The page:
The stable house had a pitched roof and the bedroom was upstairs. Since Bruno and I were both tall,—I was 5-foot-9 and Bruno was 6-foot-3—we couldn’t stand up straight on the sides of the room. Once you were in bed it was OK, though. The house was heated with coal and the furnace was in the cellar and so huge it could have heated the Mapes Hotel, I’m not kidding.


In October 1952, I had Steve, our first son. We were scared that I was pregnant. We went to Dr. Ross, who was everyone’s favorite obstetrician in those days, and we cried to him, “But we can’t afford it!” And he said, “You can afford it. You will make it, everyone does.”


In the bedroom upstairs, I placed a chest of drawers to divide our part of the bedroom from the baby’s and put Steve’s crib on the other side. Two years later we had Cathy, and we were still at Dr. Church’s, so in went another chest of drawers and another crib.


I had never been around babies; I had no idea what to do with them and I had no friends who could help me. Bruno was working nights as a bartender at the Little Waldorf and going to school during the day. It was really difficult. Really, the first few years of marriage we didn’t see much of each other. I was able to help him with his English classes, that’s for sure. I had already read most of the books he had to read for his university classes, and I had already written reports on them.


I have to relate a funny story. The third winter we were there, I hung the diapers out to dry. Coming from Southern California, I had no clue. I went out to get them and they were frozen stiff. It had never occurred to me that they would break if I took them off the line. So I took them off the line and broke about four of them. I just cried because we had no money. I think you had to buy a dozen at a time, so it was a big deal. And I didn’t just break one, I broke four because I just couldn’t believe it was actually happening.


Almost 10 years after our daughter was born, we had our third child, Alex, and then another, Chris. At one time the kids were in four different schools.


One of Bruno’s teammates, Ingvart Christensen, owned a concrete business with his family. I used to type his bills on my typewriter to earn a bit of money. Ingvart and Bruno played for Coach Jake Lawlor. Ingvart later offered Bruno a job at his company, Ready Mix Concrete Co. Shortly after, he asked Bruno to partner with him in a new company, which became known as C.B. Concrete.


Bruno and I borrowed $10,000 from Ingvart to pay for Bruno’s share. We paid him back that same year. That was one of the things Bruno and I had in common; both of us had a real aversion to being in debt. We never bought anything if we couldn’t pay for it, except for a house.


Bruno was a natural at business and it did very well. Bruno worked very hard and made a lot of friends.
We got involved in fundraising for the University through the University of Nevada, Reno Foundation. It’s a funny story how I got onto the foundation board. The foundation had just started and Bruno was appointed to be on the board. He was very busy at the time running his business. I happened to mention to Dick Dankworth, who was in charge of fundraising for the University, that Bruno was very busy and that I could take his place in the meetings. I can’t remember what he said, but not too long after I was on the Foundation.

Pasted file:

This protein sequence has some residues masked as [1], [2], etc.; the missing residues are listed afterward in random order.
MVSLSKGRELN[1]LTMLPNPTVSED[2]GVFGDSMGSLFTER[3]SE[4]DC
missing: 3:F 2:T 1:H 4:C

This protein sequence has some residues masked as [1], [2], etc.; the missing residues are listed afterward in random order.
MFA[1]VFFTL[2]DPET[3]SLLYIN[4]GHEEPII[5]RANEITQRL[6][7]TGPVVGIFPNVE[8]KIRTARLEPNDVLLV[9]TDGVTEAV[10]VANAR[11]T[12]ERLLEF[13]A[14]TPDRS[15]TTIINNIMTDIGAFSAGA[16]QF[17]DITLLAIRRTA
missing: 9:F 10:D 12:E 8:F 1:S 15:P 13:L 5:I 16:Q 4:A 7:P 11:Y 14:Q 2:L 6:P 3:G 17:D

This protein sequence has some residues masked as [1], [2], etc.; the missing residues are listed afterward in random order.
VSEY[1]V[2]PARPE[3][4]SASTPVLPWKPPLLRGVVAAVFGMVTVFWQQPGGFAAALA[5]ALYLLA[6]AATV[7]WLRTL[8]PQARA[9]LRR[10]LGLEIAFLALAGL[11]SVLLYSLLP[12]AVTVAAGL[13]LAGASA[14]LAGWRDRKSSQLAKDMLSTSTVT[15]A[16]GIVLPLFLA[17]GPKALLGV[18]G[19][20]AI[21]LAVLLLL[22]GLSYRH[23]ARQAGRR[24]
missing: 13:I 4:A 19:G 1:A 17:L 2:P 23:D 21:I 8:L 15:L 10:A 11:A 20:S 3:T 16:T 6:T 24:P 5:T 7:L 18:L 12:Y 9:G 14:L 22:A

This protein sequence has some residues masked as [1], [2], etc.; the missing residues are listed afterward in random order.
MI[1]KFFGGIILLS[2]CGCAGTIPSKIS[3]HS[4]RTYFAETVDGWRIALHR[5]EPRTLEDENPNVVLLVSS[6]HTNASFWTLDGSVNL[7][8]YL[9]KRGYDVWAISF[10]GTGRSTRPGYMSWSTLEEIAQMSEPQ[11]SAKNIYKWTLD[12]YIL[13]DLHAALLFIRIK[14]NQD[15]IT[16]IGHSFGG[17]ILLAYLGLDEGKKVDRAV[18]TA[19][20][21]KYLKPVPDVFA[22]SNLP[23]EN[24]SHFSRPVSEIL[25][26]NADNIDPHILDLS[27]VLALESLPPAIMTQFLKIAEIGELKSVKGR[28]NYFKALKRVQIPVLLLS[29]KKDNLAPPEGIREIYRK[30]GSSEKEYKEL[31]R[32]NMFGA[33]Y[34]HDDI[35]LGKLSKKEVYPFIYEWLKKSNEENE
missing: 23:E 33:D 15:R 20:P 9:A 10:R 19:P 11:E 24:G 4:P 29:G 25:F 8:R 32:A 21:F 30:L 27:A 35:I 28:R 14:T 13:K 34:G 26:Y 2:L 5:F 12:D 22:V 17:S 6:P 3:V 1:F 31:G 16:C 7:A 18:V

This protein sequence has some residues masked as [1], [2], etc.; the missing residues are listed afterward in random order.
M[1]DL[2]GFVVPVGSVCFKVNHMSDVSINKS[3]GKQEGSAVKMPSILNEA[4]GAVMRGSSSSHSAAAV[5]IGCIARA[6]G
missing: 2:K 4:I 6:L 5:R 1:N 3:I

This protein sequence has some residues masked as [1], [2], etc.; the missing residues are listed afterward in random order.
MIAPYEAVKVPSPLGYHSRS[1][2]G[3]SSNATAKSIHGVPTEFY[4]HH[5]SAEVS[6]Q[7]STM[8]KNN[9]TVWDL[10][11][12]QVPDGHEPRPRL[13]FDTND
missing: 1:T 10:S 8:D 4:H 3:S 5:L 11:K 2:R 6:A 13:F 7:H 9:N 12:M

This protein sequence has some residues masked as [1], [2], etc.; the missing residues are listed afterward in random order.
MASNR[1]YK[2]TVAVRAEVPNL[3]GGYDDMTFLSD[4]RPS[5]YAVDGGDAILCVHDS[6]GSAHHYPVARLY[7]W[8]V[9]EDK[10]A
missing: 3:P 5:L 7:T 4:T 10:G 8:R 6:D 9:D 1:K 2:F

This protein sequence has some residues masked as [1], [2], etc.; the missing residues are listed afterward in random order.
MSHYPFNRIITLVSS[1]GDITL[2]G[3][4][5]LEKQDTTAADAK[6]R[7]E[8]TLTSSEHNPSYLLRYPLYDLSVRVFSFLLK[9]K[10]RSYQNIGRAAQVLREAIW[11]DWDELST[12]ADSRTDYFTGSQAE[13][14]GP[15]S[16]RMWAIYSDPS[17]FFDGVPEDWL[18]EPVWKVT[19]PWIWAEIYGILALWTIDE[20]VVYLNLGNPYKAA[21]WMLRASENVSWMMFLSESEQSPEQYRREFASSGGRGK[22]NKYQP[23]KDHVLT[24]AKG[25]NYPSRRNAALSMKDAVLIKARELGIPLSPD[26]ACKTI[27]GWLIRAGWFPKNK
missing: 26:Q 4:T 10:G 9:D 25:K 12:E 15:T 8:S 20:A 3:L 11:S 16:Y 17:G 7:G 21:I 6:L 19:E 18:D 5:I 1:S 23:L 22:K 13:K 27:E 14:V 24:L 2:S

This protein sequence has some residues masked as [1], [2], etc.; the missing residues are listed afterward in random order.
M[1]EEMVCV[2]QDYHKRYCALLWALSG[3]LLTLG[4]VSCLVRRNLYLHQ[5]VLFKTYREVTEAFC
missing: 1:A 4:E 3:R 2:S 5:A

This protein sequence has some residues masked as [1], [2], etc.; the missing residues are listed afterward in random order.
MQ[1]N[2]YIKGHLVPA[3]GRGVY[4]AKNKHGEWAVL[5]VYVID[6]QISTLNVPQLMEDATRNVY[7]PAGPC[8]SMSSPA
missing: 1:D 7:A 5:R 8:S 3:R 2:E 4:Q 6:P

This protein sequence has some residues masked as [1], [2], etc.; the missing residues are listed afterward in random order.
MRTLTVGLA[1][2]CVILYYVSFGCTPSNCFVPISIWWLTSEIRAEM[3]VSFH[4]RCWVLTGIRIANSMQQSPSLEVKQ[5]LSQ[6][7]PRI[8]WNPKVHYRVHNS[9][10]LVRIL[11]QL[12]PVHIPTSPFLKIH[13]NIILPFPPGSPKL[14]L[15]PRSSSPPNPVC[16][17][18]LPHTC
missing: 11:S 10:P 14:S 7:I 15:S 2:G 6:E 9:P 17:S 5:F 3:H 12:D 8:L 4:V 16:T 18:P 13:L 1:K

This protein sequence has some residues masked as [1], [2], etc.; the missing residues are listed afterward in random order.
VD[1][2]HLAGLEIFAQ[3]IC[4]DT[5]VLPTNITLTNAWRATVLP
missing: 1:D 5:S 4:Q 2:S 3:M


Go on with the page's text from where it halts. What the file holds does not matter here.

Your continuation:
I enjoyed being on the foundation board a lot. We were part of the first fundraising effort for Church Fine Arts. I found that I could do fundraising well as long as I truly believed in the purpose, and I really believed that the Church Fine Arts Building was a wonderful purpose.


I’m grateful to be a part of gifting the Edna B. and Bruno Benna Foundation Atrium as part of the latest renovation of the School of the Arts. There are so many people who don’t know there’s a theater there. With the atrium, I think it’s much more obvious, and you can tell people the theater is at the glass atrium on Virginia Street.


Bruno and I always donated to Catholic Charities, the arts and education. It’s amazing how far money goes in the arts. It’s amazing the wonderful people the School of the Arts has been able to bring in with a relatively small amount of money.
I’m very lucky. I have a wonderful, caring family and extended family, and a lot of friends all of whom have helped me cope with loosing Bruno. Both Bruno and I believed in keeping in touch with friends and not forgetting them. So now I just try to enjoy the sunsets. I would enjoy the sunrise but I’m not awake!


From a conversation with Senior Writer Roseann Keegan. A longtime supporter of the University, Edna is the widow of Bruno Benna ’53 (physical education), the founder, president, CEO and chairman of C.B. Concrete. The Bennas were named Distinguished Nevadans in 1991 and are listed as Gold Benefactors in the University’s Honor Court. Together they have four children: Cathleen Trachok ’76 (speech pathology) and Stephen ’75 (managerial sciences), Alexander and Christopher Benna. Through the Edna B. and Bruno Benna Foundation, the Bennas have supported a variety of projects at the University. Most recently, they pledged $300,000 in 2012 to the Act I campaign at the School of the Arts. Edna’s Foundation trustee terms include 1985-86, 1986-89, 1990-91, 1995-96, 1997-98 and 1999-2000.